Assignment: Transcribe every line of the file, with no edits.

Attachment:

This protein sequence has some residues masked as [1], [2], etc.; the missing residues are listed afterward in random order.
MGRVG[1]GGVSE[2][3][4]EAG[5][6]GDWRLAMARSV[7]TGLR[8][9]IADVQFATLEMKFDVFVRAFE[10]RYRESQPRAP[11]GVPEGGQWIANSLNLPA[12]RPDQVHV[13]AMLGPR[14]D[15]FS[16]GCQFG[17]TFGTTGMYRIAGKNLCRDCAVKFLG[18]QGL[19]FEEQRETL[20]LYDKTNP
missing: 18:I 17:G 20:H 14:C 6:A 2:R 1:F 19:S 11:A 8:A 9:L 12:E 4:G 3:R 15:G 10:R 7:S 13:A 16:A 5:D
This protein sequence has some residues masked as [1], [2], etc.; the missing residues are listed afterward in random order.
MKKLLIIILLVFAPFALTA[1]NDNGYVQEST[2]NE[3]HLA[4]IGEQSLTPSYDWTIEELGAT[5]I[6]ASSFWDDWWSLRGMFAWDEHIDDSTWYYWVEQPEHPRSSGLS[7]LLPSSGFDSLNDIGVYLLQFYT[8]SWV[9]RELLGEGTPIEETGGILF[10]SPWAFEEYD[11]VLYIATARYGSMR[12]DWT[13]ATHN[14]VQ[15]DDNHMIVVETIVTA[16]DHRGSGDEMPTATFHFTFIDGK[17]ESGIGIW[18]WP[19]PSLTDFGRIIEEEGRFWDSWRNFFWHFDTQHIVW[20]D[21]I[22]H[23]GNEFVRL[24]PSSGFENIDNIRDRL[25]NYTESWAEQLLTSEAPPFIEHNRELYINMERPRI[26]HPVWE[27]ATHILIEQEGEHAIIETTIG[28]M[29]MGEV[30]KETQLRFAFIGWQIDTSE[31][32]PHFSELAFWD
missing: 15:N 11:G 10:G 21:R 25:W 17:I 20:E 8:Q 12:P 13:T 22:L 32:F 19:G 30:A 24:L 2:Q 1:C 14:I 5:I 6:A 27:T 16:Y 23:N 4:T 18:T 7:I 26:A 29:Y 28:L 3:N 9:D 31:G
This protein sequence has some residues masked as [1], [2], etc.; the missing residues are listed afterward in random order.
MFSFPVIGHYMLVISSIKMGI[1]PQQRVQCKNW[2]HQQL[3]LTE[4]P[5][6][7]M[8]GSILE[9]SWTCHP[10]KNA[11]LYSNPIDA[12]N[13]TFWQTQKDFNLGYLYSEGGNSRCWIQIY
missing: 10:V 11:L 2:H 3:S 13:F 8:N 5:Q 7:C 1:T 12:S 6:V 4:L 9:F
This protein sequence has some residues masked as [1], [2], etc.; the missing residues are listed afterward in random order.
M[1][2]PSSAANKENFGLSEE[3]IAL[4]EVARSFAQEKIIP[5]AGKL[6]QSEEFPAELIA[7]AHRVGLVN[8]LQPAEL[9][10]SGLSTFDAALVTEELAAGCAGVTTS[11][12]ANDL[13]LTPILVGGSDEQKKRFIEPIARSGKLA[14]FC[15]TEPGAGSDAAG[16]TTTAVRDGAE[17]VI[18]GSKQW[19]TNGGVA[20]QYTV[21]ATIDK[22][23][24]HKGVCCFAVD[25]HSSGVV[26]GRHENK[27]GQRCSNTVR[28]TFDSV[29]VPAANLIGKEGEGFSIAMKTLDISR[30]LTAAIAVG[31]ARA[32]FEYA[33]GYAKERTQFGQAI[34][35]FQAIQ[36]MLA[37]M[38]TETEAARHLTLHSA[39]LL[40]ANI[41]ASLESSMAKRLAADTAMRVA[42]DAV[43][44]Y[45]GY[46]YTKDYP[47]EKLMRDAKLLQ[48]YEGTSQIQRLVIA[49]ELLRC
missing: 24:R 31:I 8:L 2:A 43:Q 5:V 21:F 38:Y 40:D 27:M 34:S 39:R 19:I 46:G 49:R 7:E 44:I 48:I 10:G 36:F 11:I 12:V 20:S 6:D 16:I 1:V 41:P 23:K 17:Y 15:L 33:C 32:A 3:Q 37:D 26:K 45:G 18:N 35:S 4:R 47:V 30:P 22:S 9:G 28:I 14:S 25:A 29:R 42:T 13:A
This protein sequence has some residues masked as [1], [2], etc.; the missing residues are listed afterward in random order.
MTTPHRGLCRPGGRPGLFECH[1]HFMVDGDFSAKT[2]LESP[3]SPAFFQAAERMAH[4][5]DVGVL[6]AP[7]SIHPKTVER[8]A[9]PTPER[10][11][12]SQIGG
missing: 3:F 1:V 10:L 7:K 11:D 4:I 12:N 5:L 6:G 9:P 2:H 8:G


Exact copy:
This protein sequence has some residues masked as [1], [2], etc.; the missing residues are listed afterward in random order.
MGRVG[1]GGVSE[2][3][4]EAG[5][6]GDWRLAMARSV[7]TGLR[8][9]IADVQFATLEMKFDVFVRAFE[10]RYRESQPRAP[11]GVPEGGQWIANSLNLPA[12]RPDQVHV[13]AMLGPR[14]D[15]FS[16]GCQFG[17]TFGTTGMYRIAGKNLCRDCAVKFLG[18]QGL[19]FEEQRETL[20]LYDKTNP
missing: 18:I 17:G 20:H 14:C 6:A 2:R 1:F 19:S 11:A 8:A 9:L 12:E 4:G 3:R 15:G 10:R 7:S 13:A 16:A 5:D
This protein sequence has some residues masked as [1], [2], etc.; the missing residues are listed afterward in random order.
MKKLLIIILLVFAPFALTA[1]NDNGYVQEST[2]NE[3]HLA[4]IGEQSLTPSYDWTIEELGAT[5]I[6]ASSFWDDWWSLRGMFAWDEHIDDSTWYYWVEQPEHPRSSGLS[7]LLPSSGFDSLNDIGVYLLQFYT[8]SWV[9]RELLGEGTPIEETGGILF[10]SPWAFEEYD[11]VLYIATARYGSMR[12]DWT[13]ATHN[14]VQ[15]DDNHMIVVETIVTA[16]DHRGSGDEMPTATFHFTFIDGK[17]ESGIGIW[18]WP[19]PSLTDFGRIIEEEGRFWDSWRNFFWHFDTQHIVW[20]D[21]I[22]H[23]GNEFVRL[24]PSSGFENIDNIRDRL[25]NYTESWAEQLLTSEAPPFIEHNRELYINMERPRI[26]HPVWE[27]ATHILIEQEGEHAIIETTIG[28]M[29]MGEV[30]KETQLRFAFIGWQIDTSE[31][32]PHFSELAFWD
missing: 15:N 11:G 10:G 21:R 25:W 17:I 20:E 8:Q 12:P 13:T 22:L 32:F 19:G 30:A 24:L 2:Q 1:C 14:I 5:I 6:A 27:T 16:Y 23:N 4:T 18:T 7:I 26:A 29:Y 28:L 3:N 9:D 31:G
This protein sequence has some residues masked as [1], [2], etc.; the missing residues are listed afterward in random order.
MFSFPVIGHYMLVISSIKMGI[1]PQQRVQCKNW[2]HQQL[3]LTE[4]P[5][6][7]M[8]GSILE[9]SWTCHP[10]KNA[11]LYSNPIDA[12]N[13]TFWQTQKDFNLGYLYSEGGNSRCWIQIY
missing: 10:V 11:L 2:H 3:S 13:F 8:N 5:Q 7:C 1:T 12:S 6:V 4:L 9:F
This protein sequence has some residues masked as [1], [2], etc.; the missing residues are listed afterward in random order.
M[1][2]PSSAANKENFGLSEE[3]IAL[4]EVARSFAQEKIIP[5]AGKL[6]QSEEFPAELIA[7]AHRVGLVN[8]LQPAEL[9][10]SGLSTFDAALVTEELAAGCAGVTTS[11][12]ANDL[13]LTPILVGGSDEQKKRFIEPIARSGKLA[14]FC[15]TEPGAGSDAAG[16]TTTAVRDGAE[17]VI[18]GSKQW[19]TNGGVA[20]QYTV[21]ATIDK[22][23][24]HKGVCCFAVD[25]HSSGVV[26]GRHENK[27]GQRCSNTVR[28]TFDSV[29]VPAANLIGKEGEGFSIAMKTLDISR[30]LTAAIAVG[31]ARA[32]FEYA[33]GYAKERTQFGQAI[34][35]FQAIQ[36]MLA[37]M[38]TETEAARHLTLHSA[39]LL[40]ANI[41]ASLESSMAKRLAADTAMRVA[42]DAV[43][44]Y[45]GY[46]YTKDYP[47]EKLMRDAKLLQ[48]YEGTSQIQRLVIA[49]ELLRC
missing: 24:R 31:I 8:L 2:A 43:Q 5:V 21:F 38:Y 40:D 27:M 34:S 39:R 19:I 46:G 49:R 7:E 44:I 48:I 10:G 36:F 11:I 12:V 20:S 6:D 16:I 1:V 41:P 23:K 17:Y 15:L 33:C 32:A 3:Q 37:D 26:K 45:G 18:N 35:S 4:R 47:V 30:P 22:S 9:G 28:I 14:S 25:A 29:R 42:T 13:A
This protein sequence has some residues masked as [1], [2], etc.; the missing residues are listed afterward in random order.
MTTPHRGLCRPGGRPGLFECH[1]HFMVDGDFSAKT[2]LESP[3]SPAFFQAAERMAH[4][5]DVGVL[6]AP[7]SIHPKTVER[8]A[9]PTPER[10][11][12]SQIGG
missing: 3:F 1:V 10:L 7:K 11:D 4:I 12:N 5:L 6:G 9:P 2:H 8:G